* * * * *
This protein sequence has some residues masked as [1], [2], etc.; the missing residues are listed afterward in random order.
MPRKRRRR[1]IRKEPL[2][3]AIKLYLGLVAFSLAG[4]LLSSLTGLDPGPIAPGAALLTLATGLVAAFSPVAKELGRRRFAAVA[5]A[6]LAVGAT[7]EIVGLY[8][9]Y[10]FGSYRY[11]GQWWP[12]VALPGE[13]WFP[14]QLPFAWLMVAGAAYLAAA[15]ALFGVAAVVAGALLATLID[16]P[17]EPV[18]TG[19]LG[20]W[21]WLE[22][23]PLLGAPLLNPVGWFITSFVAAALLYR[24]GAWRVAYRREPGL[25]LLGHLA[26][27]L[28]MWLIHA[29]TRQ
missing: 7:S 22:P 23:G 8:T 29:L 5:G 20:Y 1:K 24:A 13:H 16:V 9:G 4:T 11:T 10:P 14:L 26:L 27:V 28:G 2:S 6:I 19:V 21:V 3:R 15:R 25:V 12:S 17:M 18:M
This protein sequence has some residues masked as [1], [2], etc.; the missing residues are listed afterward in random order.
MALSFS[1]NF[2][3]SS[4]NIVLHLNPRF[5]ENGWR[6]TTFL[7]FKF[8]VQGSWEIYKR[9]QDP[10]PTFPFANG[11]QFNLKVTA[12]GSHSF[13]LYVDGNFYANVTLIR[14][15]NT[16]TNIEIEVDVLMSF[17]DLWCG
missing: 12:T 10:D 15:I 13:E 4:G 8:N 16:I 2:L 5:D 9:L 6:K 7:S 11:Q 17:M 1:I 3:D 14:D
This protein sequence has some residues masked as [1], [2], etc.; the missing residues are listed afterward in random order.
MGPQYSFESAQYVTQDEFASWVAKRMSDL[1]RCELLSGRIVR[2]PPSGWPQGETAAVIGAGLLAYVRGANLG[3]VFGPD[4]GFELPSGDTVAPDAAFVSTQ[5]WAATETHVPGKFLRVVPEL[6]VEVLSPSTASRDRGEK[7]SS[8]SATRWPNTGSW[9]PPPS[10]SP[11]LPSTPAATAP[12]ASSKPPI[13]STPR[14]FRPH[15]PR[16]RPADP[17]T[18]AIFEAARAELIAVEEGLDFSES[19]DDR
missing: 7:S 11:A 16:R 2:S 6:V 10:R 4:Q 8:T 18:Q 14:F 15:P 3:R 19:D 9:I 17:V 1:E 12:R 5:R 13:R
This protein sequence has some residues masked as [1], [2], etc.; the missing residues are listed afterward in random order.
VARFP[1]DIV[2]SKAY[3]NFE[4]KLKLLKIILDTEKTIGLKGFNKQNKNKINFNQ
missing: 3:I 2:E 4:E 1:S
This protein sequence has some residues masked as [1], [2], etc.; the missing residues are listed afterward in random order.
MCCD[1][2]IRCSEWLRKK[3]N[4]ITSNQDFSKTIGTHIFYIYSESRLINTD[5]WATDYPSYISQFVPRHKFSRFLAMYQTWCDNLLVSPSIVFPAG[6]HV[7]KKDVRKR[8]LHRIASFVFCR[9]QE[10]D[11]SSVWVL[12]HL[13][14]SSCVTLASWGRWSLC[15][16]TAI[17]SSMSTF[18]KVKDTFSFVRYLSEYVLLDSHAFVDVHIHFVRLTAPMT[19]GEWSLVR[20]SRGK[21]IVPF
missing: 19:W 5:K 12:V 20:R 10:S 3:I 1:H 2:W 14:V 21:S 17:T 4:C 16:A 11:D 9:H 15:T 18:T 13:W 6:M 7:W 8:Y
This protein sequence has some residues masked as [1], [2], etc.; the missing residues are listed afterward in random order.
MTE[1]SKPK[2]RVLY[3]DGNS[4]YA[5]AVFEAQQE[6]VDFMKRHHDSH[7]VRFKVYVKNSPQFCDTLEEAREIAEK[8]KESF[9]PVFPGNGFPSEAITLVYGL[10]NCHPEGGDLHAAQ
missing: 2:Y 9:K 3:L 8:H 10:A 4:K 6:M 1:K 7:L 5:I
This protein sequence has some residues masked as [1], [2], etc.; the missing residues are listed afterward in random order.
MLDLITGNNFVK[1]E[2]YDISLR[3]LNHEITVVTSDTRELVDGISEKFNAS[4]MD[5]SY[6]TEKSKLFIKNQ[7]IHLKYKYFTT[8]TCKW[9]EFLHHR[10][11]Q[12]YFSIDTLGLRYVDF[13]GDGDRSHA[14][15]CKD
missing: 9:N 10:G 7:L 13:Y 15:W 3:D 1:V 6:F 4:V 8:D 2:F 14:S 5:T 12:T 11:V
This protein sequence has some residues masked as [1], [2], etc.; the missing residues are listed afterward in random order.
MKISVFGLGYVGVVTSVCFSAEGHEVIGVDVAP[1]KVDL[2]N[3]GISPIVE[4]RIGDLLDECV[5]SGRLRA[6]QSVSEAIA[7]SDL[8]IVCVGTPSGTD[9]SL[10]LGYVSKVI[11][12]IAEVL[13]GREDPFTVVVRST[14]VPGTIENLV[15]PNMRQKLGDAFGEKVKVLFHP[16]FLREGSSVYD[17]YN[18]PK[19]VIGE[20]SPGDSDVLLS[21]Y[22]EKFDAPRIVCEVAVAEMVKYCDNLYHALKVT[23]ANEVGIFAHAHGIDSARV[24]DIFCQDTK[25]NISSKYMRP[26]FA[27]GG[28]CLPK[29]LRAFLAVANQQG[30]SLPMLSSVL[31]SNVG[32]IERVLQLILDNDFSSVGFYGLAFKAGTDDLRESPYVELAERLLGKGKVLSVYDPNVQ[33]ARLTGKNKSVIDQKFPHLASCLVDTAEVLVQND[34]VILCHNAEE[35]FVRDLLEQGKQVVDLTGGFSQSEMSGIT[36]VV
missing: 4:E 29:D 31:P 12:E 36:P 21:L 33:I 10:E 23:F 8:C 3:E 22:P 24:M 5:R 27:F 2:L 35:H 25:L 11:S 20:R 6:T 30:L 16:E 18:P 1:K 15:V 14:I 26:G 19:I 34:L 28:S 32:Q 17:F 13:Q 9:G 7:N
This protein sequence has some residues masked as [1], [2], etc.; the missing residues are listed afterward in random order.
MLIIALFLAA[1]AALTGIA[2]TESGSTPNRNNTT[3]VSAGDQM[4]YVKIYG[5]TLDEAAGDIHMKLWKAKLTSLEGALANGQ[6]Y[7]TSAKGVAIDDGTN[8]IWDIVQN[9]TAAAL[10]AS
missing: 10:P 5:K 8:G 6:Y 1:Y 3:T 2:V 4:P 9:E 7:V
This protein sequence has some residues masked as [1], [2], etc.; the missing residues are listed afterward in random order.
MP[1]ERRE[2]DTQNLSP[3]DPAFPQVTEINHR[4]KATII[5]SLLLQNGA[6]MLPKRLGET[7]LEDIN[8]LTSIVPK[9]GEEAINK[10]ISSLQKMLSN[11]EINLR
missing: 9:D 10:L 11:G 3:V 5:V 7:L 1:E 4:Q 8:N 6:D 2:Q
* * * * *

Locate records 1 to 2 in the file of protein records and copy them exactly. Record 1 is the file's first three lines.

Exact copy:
This protein sequence has some residues masked as [1], [2], etc.; the missing residues are listed afterward in random order.
MPRKRRRR[1]IRKEPL[2][3]AIKLYLGLVAFSLAG[4]LLSSLTGLDPGPIAPGAALLTLATGLVAAFSPVAKELGRRRFAAVA[5]A[6]LAVGAT[7]EIVGLY[8][9]Y[10]FGSYRY[11]GQWWP[12]VALPGE[13]WFP[14]QLPFAWLMVAGAAYLAAA[15]ALFGVAAVVAGALLATLID[16]P[17]EPV[18]TG[19]LG[20]W[21]WLE[22][23]PLLGAPLLNPVGWFITSFVAAALLYR[24]GAWRVAYRREPGL[25]LLGHLA[26][27]L[28]MWLIHA[29]TRQ
missing: 7:S 22:P 23:G 8:T 29:L 5:G 20:Y 1:K 24:A 13:H 16:V 9:G 4:T 11:T 10:P 14:L 26:L 27:V 28:G 2:S 6:I 19:V 21:V 3:R 15:R 25:V 12:S 17:M 18:M
This protein sequence has some residues masked as [1], [2], etc.; the missing residues are listed afterward in random order.
MALSFS[1]NF[2][3]SS[4]NIVLHLNPRF[5]ENGWR[6]TTFL[7]FKF[8]VQGSWEIYKR[9]QDP[10]PTFPFANG[11]QFNLKVTA[12]GSHSF[13]LYVDGNFYANVTLIR[14][15]NT[16]TNIEIEVDVLMSF[17]DLWCG
missing: 12:T 10:D 15:I 13:E 4:G 8:N 16:I 2:L 5:D 9:L 6:K 7:S 11:Q 17:M 1:I 3:D 14:D